Greed. When asked recently what I thought was the biggest problem our country faces, this was my response. "Absolutely" said the inquisitor, "Our politicians are all greedy so and sos who can't control their money drunkness." Now, God bless this man, he made the statement sitting in a nice restauraunt sipping a $15 cocktail complaining about the gas mileage his Escalade is getting. Now let me preface this by saying I don't begrudge anyone for buying what they feel they can afford. My problem is with people feeling the need to buy things which they really can't. And in turn our politicians doing the same with our taxes. The hubristic nature in which they wield OUR money is what sticks in my craw. Especially when there is no money to spend.
Here is an except from Ron Paul speaking recently on war spending. It is fantastic and eye opening. Everyone should be aware of the fiscal nightmare this bit outlines. The IMF is just what Dr. Paul calls it - "A destructive organization." The International Monetary Fund's agenda does NOT, repeat, does NOT consider the best interest of the United States or any other country for that matter. It is solely concerned with it's own agenda. It is an international consortium of banks and financiers concerned with the agendas of it's members. It's board consist of high level bankers and financial consultants, all from the financial community. Bankers are in business to make money with money, within which lies the conflict of interest between your tax money and the IMF. Or any organization concerned with income based on holding on to either your money or your collateral. Here is the big problem, unfortunately our financial arrangements currently in place with the Federal Reserve, have our politicians "strung out" (pardon the drug parlance)on tax and spend mentalities. The IMF knows that should we continue down this course, it will achieve what it desires, - a global currency. With the loss of our monetary autonomy, will follow the loss of our Republic.
"Mr. Speaker, I rise in strong opposition to this conference report on the War Supplemental Appropriations. I wonder what happened to all of my colleagues who said they were opposed to the ongoing wars in Iraq and Afghanistan. I wonder what happened to my colleagues who voted with me as I opposed every war supplemental request under the previous administration. It seems, with very few exceptions, they have changed their position on the war now that the White House has changed hands. I find this troubling. As I have said while opposing previous war funding requests, a vote to fund the war is a vote in favor of the war. Congress exercises its constitutional prerogatives through the power of the purse.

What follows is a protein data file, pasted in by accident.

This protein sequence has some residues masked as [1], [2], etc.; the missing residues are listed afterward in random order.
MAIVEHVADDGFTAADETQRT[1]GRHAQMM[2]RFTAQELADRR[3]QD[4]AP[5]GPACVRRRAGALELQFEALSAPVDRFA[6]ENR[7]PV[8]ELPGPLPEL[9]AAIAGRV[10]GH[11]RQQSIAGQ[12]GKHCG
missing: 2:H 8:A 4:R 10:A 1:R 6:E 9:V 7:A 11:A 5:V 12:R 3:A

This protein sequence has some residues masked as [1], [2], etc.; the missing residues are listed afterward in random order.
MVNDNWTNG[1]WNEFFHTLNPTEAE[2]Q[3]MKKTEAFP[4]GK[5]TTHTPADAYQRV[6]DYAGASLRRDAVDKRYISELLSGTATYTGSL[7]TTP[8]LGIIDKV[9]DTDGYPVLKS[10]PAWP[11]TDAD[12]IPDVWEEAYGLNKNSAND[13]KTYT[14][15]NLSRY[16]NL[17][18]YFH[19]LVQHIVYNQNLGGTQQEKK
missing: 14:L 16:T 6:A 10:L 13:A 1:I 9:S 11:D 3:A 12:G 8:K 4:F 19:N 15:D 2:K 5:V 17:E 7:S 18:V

This conference report, being a Washington-style compromise, reflects one thing Congress agrees on: spending money we do not have. So this “compromise” bill spends 15 percent more than the president requested, which is $9 billion more than in the original House bill and $14.6 billion more than the original Senate version. Included in this final version – in addition to the $106 billion to continue the wars in Afghanistan and Iraq – is a $108 billion loan guarantee to the International Monetary Fund, allowing that destructive organization to continue spending taxpayer money to prop up corrupt elites and promote harmful economic policies overseas.
As Americans struggle through the worst economic downturn since the Great Depression, this emergency supplemental appropriations bill sends billions of dollars overseas as foreign aid. Included in this appropriation is $660 million for Gaza, $555 million for Israel, $310 million for Egypt, $300 million for Jordan, and $420 million for Mexico. Some $889 million will be sent to the United Nations for “peacekeeping” missions. Almost one billion dollars will be sent overseas to address the global financial crisis outside our borders and nearly $8 billion will be spent to address a “potential pandemic flu.”
Mr. Speaker, I continue to believe that the best way to support our troops is to bring them home from Iraq and Afghanistan. If one looks at the original authorization for the use of force in Afghanistan, it is clear that the ongoing and expanding nation-building mission there has nothing to do with our goal of capturing and bringing to justice those who attacked the United States on September 11, 2001. Our continued presence in Iraq and Afghanistan does not make us safer at home, but in fact it undermines our national security. I urge my colleagues to defeat this reckless conference report."